I’m a scientific program manager at the Standards Coordinating Body (SCB), a private nonprofit organization devoted to advancing standards for regenerative medicine, an emerging field that includes cell therapies, immunotherapies, tissue engineering and other next-generation treatments. Presently, or rather, until the coronavirus intervened, we share office space on the National Institute of Standards and Technology (NIST) campus in Gaithersburg, Maryland.
A few months ago, I was searching for experts who worked with organ-on-a-chip systems, which use cells flowing through tiny channels to simulate organs and organ systems, for the SCB-coordinated Microphysiological Systems project, which, among other things, is seeking to create a common vocabulary for describing these devices’ capabilities. I was chatting with the NIST researcher next door. When she asked what I was working on, I told her. She laughed and said, “Well, that’s what I do!” We walked down to her laboratory, and she showed me her work.
Not only did she join my working group as a subject matter expert, but she also pointed me toward several other experts I likely would not have identified without her help. Being able to see where she worked and ask her questions helped me conceptualize potential areas for standardization and provided a level of understanding I couldn’t get simply by reading journal articles. All that because I needed to stretch my legs! Similar opportunities for collaboration happen all the time in our shared workspace (though now virtual), helping us to work more effectively and ensure that the standards we coordinate are as valuable as possible to the regenerative medicine community.
SCB and NIST formed a partnership in 2016 to jointly advance standards for the regenerative medicine community. A driving force behind the partnership was the 21st Century Cures Act, which directs the U.S. Food and Drug Administration (FDA) to coordinate and prioritize the development of standards for advanced therapies in consultation with NIST and industry stakeholders.
Because at their heart most standardization needs are measurement needs, NIST — a federal laboratory dedicated to the science of measurement and a nonregulatory agency of the U.S. Department of Commerce — is strongly positioned to support the development of standards, thanks to its specialization in measurement science and data. But NIST also recognizes that standard creation can proceed more efficiently with cooperation between private and public entities.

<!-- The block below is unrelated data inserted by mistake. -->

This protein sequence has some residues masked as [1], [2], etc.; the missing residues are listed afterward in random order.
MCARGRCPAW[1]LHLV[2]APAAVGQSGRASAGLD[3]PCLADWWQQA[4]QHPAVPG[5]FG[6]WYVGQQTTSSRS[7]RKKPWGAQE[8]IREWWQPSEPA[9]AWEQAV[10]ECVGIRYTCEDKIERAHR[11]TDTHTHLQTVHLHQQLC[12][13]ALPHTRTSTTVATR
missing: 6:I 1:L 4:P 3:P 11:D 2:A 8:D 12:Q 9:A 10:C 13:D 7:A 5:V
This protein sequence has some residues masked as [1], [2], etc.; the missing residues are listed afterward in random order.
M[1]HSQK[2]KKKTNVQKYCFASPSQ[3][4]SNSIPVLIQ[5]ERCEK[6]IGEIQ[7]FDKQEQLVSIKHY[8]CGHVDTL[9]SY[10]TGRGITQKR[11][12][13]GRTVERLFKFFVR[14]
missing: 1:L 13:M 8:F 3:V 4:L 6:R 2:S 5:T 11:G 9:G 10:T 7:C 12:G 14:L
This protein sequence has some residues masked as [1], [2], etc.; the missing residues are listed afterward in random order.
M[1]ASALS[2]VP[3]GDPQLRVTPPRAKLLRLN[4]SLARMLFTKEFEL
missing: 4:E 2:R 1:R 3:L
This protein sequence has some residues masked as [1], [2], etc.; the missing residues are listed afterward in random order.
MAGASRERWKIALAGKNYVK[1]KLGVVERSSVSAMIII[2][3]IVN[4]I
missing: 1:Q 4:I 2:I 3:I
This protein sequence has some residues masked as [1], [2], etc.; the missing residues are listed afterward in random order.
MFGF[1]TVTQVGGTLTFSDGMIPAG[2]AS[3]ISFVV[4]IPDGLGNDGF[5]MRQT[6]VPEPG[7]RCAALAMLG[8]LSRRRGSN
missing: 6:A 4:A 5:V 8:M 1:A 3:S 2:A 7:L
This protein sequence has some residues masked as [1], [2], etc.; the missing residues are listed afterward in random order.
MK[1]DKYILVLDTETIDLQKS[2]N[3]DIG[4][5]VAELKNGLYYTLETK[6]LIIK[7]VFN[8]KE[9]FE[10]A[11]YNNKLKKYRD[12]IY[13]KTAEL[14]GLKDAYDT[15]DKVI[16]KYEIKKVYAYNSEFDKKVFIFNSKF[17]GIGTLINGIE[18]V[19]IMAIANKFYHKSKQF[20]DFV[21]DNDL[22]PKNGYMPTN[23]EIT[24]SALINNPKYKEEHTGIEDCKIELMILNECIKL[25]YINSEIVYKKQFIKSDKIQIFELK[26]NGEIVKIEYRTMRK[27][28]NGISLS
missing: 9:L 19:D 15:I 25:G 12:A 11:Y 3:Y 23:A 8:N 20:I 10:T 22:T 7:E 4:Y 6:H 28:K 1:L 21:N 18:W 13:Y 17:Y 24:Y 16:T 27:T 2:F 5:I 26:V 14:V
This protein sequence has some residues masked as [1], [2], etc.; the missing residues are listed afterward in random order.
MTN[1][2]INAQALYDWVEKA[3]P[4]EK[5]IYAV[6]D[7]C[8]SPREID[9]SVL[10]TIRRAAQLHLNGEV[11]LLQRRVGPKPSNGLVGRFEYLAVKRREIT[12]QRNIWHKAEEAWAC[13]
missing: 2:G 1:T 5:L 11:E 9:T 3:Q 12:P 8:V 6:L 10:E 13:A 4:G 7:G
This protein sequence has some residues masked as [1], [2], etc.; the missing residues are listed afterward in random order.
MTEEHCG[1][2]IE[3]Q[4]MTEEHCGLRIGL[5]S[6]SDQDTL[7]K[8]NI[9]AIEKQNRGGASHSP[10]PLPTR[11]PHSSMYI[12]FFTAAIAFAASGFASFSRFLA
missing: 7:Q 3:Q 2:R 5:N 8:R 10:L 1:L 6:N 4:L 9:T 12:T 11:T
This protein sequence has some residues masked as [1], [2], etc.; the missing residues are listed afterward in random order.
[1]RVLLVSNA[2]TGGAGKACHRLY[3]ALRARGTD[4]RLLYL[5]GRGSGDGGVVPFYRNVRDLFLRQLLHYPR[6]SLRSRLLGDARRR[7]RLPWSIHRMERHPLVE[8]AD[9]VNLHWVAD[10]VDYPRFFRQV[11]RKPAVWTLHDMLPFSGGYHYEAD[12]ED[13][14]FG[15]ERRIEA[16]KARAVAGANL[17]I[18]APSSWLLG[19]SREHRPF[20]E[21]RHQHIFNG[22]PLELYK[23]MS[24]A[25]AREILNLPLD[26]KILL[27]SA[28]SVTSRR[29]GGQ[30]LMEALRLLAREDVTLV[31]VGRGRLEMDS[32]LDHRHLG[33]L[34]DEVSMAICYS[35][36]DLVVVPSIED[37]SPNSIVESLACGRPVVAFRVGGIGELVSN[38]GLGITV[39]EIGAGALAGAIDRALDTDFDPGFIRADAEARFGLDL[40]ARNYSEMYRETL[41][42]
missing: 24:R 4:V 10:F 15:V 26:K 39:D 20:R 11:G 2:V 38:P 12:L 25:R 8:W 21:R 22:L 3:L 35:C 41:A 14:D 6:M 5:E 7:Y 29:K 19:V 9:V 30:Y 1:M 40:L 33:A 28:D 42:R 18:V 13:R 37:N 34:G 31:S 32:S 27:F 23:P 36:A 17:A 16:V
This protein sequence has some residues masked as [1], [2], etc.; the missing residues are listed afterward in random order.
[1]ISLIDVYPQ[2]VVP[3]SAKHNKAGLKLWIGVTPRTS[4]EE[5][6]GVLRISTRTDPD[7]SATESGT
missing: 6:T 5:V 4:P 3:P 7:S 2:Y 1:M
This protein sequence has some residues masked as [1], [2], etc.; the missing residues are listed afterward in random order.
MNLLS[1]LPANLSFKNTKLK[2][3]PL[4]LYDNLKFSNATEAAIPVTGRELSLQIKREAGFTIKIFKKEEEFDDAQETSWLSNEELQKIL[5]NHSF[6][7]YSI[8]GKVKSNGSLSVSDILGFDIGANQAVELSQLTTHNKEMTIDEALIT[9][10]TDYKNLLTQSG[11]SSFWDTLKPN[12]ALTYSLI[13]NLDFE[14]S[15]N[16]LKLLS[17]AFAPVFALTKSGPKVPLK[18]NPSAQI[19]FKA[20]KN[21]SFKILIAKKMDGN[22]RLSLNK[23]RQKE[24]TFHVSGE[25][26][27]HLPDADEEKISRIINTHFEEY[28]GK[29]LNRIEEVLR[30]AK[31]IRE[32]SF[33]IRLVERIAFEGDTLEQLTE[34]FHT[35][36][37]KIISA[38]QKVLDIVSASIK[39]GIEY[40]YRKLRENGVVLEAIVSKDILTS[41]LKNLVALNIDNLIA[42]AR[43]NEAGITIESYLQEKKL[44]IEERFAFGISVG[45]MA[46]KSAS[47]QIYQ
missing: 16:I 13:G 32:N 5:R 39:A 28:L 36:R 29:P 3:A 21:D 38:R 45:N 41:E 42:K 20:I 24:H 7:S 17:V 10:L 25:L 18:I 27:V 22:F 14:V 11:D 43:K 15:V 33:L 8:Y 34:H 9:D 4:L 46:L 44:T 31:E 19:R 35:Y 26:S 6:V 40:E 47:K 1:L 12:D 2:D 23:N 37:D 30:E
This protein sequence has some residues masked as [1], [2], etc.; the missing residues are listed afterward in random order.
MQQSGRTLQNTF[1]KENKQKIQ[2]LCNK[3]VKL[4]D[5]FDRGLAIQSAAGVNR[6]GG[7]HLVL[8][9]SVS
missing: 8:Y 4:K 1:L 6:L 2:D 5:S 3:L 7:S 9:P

By collaborating with SCB, NIST has been able to benefit from SCB’s close relationships with the companies and small manufacturers most involved in the rapid advancement in the field of regenerative medicine. SCB can also help coordinate between NIST and international entities, ensuring NIST is aware of what is happening outside of the U.S. and knows what international regenerative medicine standards projects would be useful to U.S. interests.
Similarly, SCB benefits from NIST’s reputation in the scientific community. NIST’s credibility enabled us to more readily form new partnerships when SCB was first becoming established as an organization and continues to support our growth as we pursue our mission of accelerating standards development for the regenerative medicine community.
NIST is probably better at methodological problem solving than any other organization I’ve ever been involved with; by analyzing scientific issues in regenerative medicine in a structured manner, its researchers are often able to anticipate what the community will need before members even realize it. At SCB, we have incorporated NIST’s methodological thinking into our own procedures in the development of new standards to help us more effectively identify standards needs.